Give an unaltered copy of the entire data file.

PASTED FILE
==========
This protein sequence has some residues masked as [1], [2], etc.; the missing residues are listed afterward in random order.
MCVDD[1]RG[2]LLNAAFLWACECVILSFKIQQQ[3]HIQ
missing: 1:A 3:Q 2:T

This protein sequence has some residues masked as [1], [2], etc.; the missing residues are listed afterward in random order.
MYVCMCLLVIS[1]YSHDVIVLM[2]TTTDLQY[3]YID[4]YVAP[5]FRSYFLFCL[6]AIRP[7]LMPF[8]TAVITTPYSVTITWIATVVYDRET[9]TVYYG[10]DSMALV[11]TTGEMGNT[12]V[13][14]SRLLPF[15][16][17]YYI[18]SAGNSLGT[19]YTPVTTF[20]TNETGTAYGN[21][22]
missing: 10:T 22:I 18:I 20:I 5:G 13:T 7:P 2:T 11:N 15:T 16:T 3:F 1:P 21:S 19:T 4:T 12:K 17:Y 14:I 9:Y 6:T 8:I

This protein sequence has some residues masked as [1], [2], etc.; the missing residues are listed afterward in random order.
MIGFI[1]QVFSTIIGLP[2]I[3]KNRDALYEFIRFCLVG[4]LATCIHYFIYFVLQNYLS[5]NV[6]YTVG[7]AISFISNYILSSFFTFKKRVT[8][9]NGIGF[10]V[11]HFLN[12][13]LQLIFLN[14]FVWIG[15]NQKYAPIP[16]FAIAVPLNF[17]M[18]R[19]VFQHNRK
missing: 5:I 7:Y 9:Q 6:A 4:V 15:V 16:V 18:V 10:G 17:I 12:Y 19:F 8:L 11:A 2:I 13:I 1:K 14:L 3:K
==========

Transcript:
This protein sequence has some residues masked as [1], [2], etc.; the missing residues are listed afterward in random order.
MCVDD[1]RG[2]LLNAAFLWACECVILSFKIQQQ[3]HIQ
missing: 1:A 3:Q 2:T

This protein sequence has some residues masked as [1], [2], etc.; the missing residues are listed afterward in random order.
MYVCMCLLVIS[1]YSHDVIVLM[2]TTTDLQY[3]YID[4]YVAP[5]FRSYFLFCL[6]AIRP[7]LMPF[8]TAVITTPYSVTITWIATVVYDRET[9]TVYYG[10]DSMALV[11]TTGEMGNT[12]V[13][14]SRLLPF[15][16][17]YYI[18]SAGNSLGT[19]YTPVTTF[20]TNETGTAYGN[21][22]
missing: 10:T 22:I 18:I 20:I 5:G 13:T 7:P 2:T 11:N 15:T 16:T 3:F 1:P 21:S 19:T 4:T 12:K 17:Y 14:I 9:Y 6:T 8:I

This protein sequence has some residues masked as [1], [2], etc.; the missing residues are listed afterward in random order.
MIGFI[1]QVFSTIIGLP[2]I[3]KNRDALYEFIRFCLVG[4]LATCIHYFIYFVLQNYLS[5]NV[6]YTVG[7]AISFISNYILSSFFTFKKRVT[8][9]NGIGF[10]V[11]HFLN[12][13]LQLIFLN[14]FVWIG[15]NQKYAPIP[16]FAIAVPLNF[17]M[18]R[19]VFQHNRK
missing: 5:I 7:Y 9:Q 6:A 4:V 15:V 16:V 18:V 10:G 17:I 12:Y 19:F 8:L 11:A 2:I 13:I 1:K 14:L 3:K